Forest Preserve District of Cook County, Illinois
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Ant Societies
Nature Bulletin No. 518-A   February 23, 1974
Forest Preserve District of Cook County 
George W. Dunne, President
Roland F. Eisenbeis, Supt. of Conservation

That first small crater-like ring of soil granules heaped up around a crack in the sidewalk is a sign of spring. Hesitate there a moment -- children always do -- and you'll see several Little Black Ants hurrying in and out, bringing up particles of earth from below as they enlarge their underground home. At another time you may see columns of them in an ant safari with two-way traffic as they cross a lawn or invade a kitchen to forage for food.

All ants live in colonies. Ants are called social insects because within each colony there is a division of labor with males, females and one or more castes of workers each performing certain tasks for the benefit of the whole group. A single colony may vary in size from a few dozen individuals up to millions. Some naturalists suppose that ants are more numerous than any other type of land animal others think that plant lice outnumber them.

In most kinds of ants a new colony is started by a young queen. Immediately after the mating flight she loses her wings, then digs a hole in the ground or finds a cavity under a rock or beneath the bark of a tree. There she walls herself in and remains for weeks or months, a voluntary prisoner. During all this time she does not eat but is sustained by stored fat and the large wing muscles which are now useless. First, eggs are laid which hatch into larvae. The queen nurses these on saliva until they transform into pupae which look like small oblong capsules and are often mistakenly called "ant eggs ". From these emerge abnormally small, wingless workers called "minims". Commonly, the three stages -- egg, larva, and pupa -- each require about three weeks.

This first brood of workers digs out of the cell and begins to gather food for itself and its mother. Then she lays more eggs, and the workers take over the care of the new larvae which appear. Because they are abundantly fed, these produce workers of a larger caste. All workers are imperfect females which rarely lay eggs. Now the colony increases rapidly. New chambers and galleries are excavated. For the remainder of her life, which may reach 15 years, the queen is merely an egg-laying machine. In later years, males and females with wings suddenly appear outside the colony and launch into their nuptial flight. These young females start new colonies and the males die a day or two later. The queens come from larvae which have been specially fed, and the males come from unfertilized eggs.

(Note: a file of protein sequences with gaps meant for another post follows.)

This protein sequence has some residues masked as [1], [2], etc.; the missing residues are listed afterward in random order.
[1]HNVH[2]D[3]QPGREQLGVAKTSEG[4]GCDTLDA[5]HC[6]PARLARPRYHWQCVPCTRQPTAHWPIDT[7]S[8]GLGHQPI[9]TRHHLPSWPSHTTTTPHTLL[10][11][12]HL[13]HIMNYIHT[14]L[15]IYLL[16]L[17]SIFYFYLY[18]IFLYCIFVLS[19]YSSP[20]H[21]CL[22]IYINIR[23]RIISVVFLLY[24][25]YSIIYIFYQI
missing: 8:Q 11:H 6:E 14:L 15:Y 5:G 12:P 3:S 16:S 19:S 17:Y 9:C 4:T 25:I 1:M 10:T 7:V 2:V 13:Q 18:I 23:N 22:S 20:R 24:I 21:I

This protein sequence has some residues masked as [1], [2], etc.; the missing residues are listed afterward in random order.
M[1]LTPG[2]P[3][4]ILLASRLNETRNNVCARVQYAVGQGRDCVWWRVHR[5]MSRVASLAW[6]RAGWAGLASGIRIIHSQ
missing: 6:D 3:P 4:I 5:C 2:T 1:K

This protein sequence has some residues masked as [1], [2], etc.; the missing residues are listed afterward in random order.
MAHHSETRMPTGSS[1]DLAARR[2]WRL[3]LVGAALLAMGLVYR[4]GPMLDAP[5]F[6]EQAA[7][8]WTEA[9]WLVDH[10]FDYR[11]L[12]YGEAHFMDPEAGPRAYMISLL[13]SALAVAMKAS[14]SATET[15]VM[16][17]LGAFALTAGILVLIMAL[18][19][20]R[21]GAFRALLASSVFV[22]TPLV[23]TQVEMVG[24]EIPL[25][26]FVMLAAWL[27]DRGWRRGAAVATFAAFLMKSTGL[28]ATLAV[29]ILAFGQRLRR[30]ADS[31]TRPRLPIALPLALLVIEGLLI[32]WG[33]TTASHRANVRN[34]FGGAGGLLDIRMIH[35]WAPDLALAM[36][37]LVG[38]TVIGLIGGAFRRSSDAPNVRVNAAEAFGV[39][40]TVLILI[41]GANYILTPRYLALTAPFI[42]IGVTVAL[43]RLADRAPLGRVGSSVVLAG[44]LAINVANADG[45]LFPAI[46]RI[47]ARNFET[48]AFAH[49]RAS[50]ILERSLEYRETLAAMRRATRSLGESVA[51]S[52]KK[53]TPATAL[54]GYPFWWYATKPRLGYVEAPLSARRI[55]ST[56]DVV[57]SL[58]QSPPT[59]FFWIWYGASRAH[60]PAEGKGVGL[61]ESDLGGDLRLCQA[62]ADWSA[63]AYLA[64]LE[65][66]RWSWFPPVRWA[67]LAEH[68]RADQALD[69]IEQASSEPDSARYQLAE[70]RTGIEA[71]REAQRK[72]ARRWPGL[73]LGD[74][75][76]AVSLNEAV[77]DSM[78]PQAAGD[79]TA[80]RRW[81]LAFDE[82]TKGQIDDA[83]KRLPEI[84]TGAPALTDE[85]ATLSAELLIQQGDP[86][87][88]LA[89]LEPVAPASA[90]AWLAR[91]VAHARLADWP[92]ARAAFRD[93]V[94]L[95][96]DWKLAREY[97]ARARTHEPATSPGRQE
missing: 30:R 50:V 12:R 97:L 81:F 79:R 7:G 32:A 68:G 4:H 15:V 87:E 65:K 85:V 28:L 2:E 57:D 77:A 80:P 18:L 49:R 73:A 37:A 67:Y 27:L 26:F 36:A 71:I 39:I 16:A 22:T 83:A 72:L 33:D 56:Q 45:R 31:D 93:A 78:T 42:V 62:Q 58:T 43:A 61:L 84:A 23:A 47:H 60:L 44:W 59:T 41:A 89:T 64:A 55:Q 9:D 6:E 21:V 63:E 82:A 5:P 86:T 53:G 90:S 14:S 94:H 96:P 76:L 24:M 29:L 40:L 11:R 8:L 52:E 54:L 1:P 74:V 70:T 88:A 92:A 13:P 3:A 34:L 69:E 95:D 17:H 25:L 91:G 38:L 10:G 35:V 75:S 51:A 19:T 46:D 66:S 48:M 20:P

Various ants eat almost any kind of plant or animal material. Cookie crumbs -- a combination of sugar, starch and grease -- seem irresistible to many of them. They are also great scavengers, stripping flesh from the bones of dead animals and drafting away dead insects. Some kinds are best known for their habit of keeping "ant cows" -- plant lice or aphids -- from which they coax a sweet fluid called honeydew.

The Army Ants of tropical America and Africa are famous for their predatory habits. No living thing along their line of march, even man, can resist their tearing jaws. The Leaf-cutting Ants feed on fungi which grow on chewed up foliage in their subterranean "mushroom gardens". Some of our local ants raid the colonies of other kinds, carry away their pupae, and make slaves of the workers that emerge from them.

Few things are more interesting in the schoolroom than a healthy colony of ants in an observation nest. Detailed information about that is given in Service Leaflet No. 35, which may be obtained from the MacMillian Science Co., Inc., 8200 South Hoyne Avenue, Chicago 20, Illinois.

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